Ph.D. Research

Duration of El Niño and La Niña: Mechanisms and Predictability

[Composite sea surface temperature anomalies (°C, shading interval at 0.2) during the mature phase of (left) warming phase (El Niño) and (right) cooling phase (La Niña) of El Niño–Southern Oscillation events during 1900-2018]

El Niño-Southern Oscillation (ENSO) causes episodic warming (El Niño) and cooling (La Niña) of the tropical Pacific and affects global weather patterns via atmospheric teleconnections. ENSO events that last multiple years would prolong and exacerbate their climate impacts. It is therefore critical to understand the dynamics controlling the event duration and predict these long-lasting events with sufficient lead times. Here are my three projects are in progress:

1. Dynamics of ENSO event duration

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Oceanic and atmospheric processes that affect the duration of El Niño and La Niña are investigated based on both observational data and a long control simulation of the Community Earth System Model version 1 (CESM1). The duration of El Niño is strongly affected by the timing of its onset, while the duration of La Niña largely depends on the preceding event amplitude.

See more in Wu, X., Y. M. Okumura, and P. N. DiNezio, 2019: What Controls the Duration of El Niño and La Niña Events? J. Climate, 32, 5941–5965, 


El Niño events that develop early in the calendar year tend to terminate after the first peak, while those develop later usually last for a second year. La Niña events preceded by strong El Niño events tend to last two years. (Figure adapted from Wu et al. 2019). 

2. Perfect model forecasts of El Niño duration 

To investigate the potential predictability of El Niño duration based on the onset timing, I conducted a suite of perfect model forecasts using the CESM1 (i.e., use CESM1 to predict itself). The CESM1 successfully predict the termination of April-onset El Niño but the continuation of September-onset El Niño.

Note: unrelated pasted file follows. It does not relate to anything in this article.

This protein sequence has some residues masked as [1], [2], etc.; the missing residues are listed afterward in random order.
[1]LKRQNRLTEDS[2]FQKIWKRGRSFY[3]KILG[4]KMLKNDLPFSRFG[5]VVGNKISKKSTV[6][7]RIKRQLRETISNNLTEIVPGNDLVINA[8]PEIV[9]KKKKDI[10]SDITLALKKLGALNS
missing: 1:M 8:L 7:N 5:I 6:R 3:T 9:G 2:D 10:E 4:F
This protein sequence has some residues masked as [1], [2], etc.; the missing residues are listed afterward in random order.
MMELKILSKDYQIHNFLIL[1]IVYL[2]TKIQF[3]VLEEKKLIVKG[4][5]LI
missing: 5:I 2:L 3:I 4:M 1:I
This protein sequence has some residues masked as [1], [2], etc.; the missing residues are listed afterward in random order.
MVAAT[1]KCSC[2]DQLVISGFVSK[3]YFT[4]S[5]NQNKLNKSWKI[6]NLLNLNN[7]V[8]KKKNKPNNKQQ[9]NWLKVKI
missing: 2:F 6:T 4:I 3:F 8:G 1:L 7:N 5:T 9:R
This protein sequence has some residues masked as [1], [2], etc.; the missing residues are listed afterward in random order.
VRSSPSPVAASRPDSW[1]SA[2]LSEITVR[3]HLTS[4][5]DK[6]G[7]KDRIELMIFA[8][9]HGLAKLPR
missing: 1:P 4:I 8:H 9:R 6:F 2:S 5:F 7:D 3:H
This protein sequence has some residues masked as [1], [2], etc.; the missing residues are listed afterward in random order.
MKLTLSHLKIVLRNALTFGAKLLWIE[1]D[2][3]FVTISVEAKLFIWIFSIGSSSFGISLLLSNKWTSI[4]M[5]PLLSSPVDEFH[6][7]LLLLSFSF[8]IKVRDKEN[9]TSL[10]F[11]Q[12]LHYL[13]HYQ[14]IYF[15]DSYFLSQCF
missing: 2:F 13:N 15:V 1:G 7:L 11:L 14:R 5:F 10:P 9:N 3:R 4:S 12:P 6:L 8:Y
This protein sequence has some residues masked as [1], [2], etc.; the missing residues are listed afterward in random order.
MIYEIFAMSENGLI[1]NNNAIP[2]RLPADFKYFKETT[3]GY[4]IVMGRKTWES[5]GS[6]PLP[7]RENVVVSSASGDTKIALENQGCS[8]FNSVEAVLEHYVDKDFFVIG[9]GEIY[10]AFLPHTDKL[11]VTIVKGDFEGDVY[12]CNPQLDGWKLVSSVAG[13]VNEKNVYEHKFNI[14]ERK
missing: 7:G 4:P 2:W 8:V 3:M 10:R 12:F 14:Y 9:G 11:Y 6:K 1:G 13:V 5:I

Wu, X., Y. M. Okumura, and P. N. DiNezio, 2021: Predictability of El Niño Duration Based on the Onset Timing. J. Climate. 34, 1351–1366,


For El Niño events that onset in April and September selected from the CESM control simulation, 30-member ensemble forecasts are generated by initializing the CESM1 with the same oceanic conditions in the onset month and perturbed atmospheric conditions. 

3. Predictability of El Niño and La Niña duration in the real world 

To explore the long-term predictability of ENSO event duration in the real world, we analyze a suite of ensemble seasonal forecasts conducted with the Community Earth System Model, version 1 (CESM1). Three sets of ensemble forecasts are initialized with observed oceanic conditions on every March, June, and November 1st during 1954-2015 and consist of 20-40 ensemble members with slightly different atmospheric initial conditions. All forecasts are integrated at least for two years. Preliminary analysis shows that the CESM1 has high skills of predicting the duration of El Niño and La Niña with lead times ranging from 6 to 24 months. 

Wu, X., Y. M. Okumura, C. Deser, and P. N. DiNezio, 2021: Two-year Dynamical Predictions of ENSO Event Duration during 1954–2015. J. Climate. 34, 4069–4087,


Collaborative Research:

Response of tropical hydroclimate during abrupt climate change

Paleoclimate data show patterns of global temperature and hydroclimate changes during intervals when the North Atlantic cools, particularly during the most recent Heinrich Stadial 1 (HS1; 17-15 ka). We combine ~200 paleoclimate data records and 15 model simulations to investigate oceanic and atmospheric processes responsible for the tropical rainfall changes during the HS1. 

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Current Research

Decadal Predictability and Prediction Skill in the Pacific Ocean

Coming soon....